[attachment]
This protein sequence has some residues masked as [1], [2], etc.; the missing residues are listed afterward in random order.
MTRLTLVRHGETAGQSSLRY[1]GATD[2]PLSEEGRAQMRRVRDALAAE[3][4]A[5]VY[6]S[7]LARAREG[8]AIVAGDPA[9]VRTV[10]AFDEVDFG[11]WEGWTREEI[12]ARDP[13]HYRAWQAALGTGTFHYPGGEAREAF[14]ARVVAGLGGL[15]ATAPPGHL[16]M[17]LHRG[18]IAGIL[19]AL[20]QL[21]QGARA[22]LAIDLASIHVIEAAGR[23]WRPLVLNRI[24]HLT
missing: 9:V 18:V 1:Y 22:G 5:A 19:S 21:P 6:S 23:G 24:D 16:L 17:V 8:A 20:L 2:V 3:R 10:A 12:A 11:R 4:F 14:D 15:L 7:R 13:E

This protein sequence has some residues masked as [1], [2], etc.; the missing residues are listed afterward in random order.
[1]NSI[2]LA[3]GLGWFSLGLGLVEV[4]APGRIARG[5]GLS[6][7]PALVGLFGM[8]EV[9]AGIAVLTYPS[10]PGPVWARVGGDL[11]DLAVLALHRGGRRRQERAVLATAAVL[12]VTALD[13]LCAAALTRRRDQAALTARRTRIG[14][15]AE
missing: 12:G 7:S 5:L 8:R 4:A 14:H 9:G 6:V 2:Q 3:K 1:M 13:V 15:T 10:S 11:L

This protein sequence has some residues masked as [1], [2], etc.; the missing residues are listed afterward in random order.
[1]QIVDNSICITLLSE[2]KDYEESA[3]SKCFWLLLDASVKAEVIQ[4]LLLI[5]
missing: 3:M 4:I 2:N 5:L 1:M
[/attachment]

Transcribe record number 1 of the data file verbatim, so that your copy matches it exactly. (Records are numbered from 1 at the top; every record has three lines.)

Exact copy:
This protein sequence has some residues masked as [1], [2], etc.; the missing residues are listed afterward in random order.
MTRLTLVRHGETAGQSSLRY[1]GATD[2]PLSEEGRAQMRRVRDALAAE[3][4]A[5]VY[6]S[7]LARAREG[8]AIVAGDPA[9]VRTV[10]AFDEVDFG[11]WEGWTREEI[12]ARDP[13]HYRAWQAALGTGTFHYPGGEAREAF[14]ARVVAGLGGL[15]ATAPPGHL[16]M[17]LHRG[18]IAGIL[19]AL[20]QL[21]QGARA[22]LAIDLASIHVIEAAGR[23]WRPLVLNRI[24]HLT
missing: 9:V 18:V 1:Y 22:G 5:A 19:S 21:P 6:S 23:G 24:D 16:L 17:V 8:A 20:L 2:V 3:R 10:A 12:A 11:R 4:F 14:D 15:L 7:R 13:E